MILITARY radar in Thailand detected a plane that might have been Malaysia Airlines Flight 370 just minutes before the jet’s communications went down.
Thai military officials said yesterday that it took them ten days to report radar blips that might have been the plane because they were not specifically asked for the information.
A coalition of 26 countries, including Thailand, is looking for the Boeing 777, which vanished on 8 March with 239 people on board on a night flight from Kuala Lumpur to Beijing.
Search crews are scouring two giant arcs of territory equivalent in size to Australia – half of it in the remote seas of the southern Indian Ocean.
Commander William Marks, a spokesman for the US 7th Fleet, said finding the plane was like trying to locate a few people somewhere between New York and California.
Malaysian officials said early in the search that they suspected the plane backtracked and flew towards the Strait of Malacca, just west of Malaysia. But it took a week for them to confirm Malaysian military radar data that suggested that route. Thai military officials said yesterday their own radar showed an unidentified plane, possibly Flight 370, flying towards the strait only minutes after the Malaysian jet’s transponder signal was lost.
Air force spokesman air vice marshal Montol Suchookorn said the Thai military did not yet know whether the plane it detected was Flight 370.
Thailand’s failure to share possible information about the plane quickly may not substantially change what Malaysian officials now know, but it raises questions about the degree to which some countries are sharing their defence data.
Flight 370 took off from Kuala Lumpur at 12:40am Malaysian time and its transponder, which allows air traffic controllers to identify and track the plane, ceased communicating at 1:20am.
Mr Suchookorn said that at 1:28am, Thai military radar “was able to detect a signal, which was not a normal signal, of a plane flying in the direction opposite from the MH370 plane”, back towards Kuala Lumpur.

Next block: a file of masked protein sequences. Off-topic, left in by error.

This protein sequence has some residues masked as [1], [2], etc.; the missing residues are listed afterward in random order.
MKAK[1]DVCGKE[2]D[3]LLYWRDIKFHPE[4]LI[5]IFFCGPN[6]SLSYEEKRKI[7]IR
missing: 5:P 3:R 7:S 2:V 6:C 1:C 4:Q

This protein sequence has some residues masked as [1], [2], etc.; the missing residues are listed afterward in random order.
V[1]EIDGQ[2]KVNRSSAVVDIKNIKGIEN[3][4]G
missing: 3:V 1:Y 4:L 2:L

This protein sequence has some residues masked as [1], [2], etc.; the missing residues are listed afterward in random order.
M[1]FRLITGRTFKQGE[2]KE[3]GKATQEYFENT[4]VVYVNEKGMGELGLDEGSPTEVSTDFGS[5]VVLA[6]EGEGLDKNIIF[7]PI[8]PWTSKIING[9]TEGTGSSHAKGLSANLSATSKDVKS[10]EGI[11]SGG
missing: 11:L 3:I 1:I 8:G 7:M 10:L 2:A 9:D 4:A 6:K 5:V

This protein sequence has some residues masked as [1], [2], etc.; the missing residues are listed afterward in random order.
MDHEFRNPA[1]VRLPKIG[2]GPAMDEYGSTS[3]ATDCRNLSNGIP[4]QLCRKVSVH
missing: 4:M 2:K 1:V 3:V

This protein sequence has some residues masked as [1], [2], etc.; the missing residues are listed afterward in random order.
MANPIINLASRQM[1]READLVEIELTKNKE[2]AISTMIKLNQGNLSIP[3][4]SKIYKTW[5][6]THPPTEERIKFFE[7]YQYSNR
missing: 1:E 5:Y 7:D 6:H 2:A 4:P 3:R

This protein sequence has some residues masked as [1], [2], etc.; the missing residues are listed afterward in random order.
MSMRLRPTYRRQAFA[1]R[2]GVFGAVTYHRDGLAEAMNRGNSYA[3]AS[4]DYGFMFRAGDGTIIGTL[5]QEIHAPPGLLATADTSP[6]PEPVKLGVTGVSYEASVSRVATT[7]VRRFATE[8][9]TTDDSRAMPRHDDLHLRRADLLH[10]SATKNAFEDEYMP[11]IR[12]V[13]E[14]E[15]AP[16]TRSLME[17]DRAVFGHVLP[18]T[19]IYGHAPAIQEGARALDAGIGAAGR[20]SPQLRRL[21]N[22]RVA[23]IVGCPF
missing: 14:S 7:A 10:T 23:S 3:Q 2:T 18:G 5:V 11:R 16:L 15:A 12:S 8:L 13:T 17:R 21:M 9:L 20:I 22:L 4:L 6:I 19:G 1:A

The plane later turned right, towards Butterworth, a Malaysian city along the Malacca strait.
The radar signal was infrequent and did not include any data such as the flight number.
When asked why it took so long to release the information, Mr Suchookorn said: “Because we did not pay any attention to it. The royal Thai air force only looks after any threats against our country.”
He said the plane never entered Thai airspace and that Malaysia’s initial request for information in the early days of the search was not specific.
Hunger strike threat over ‘lack of information’ from Malaysia
Furious Chinese families have threatened to go on hunger strike until the Malaysian government tells them the fate of their relatives on board the missing Malaysia Airlines flight.
Ten days after the airliner vanished, hundreds of family members were still waiting for information in a Beijing hotel yesterday.
Around two-thirds of the 239 passengers on board the flight are Chinese.
Families vented their anger at Chinese representatives sent by the airline to meet them yesterday.
One middle-aged woman said: “What we want is the truth. Don’t let them become victims of politics. No matter what political party you are, no matter how much power you have, if there isn’t life, what’s the point?”
The Chinese representative from the airline said what information the families received was beyond his control.
In response families shouted: “Keep protesting. Respect life. Don’t let them become victims of politics. Tell us the truth.”
A woman who had led the chanting held up a piece of paper with slogans written on it, and said the families were calling for a hunger strike.
Malaysian police are considering the possibility of hijacking, sabotage, terrorism or issues related to the mental health of the pilots or anyone else on board.
China announced yesterday that background checks of the 154 Chinese citizens on board turned up no links to terrorism.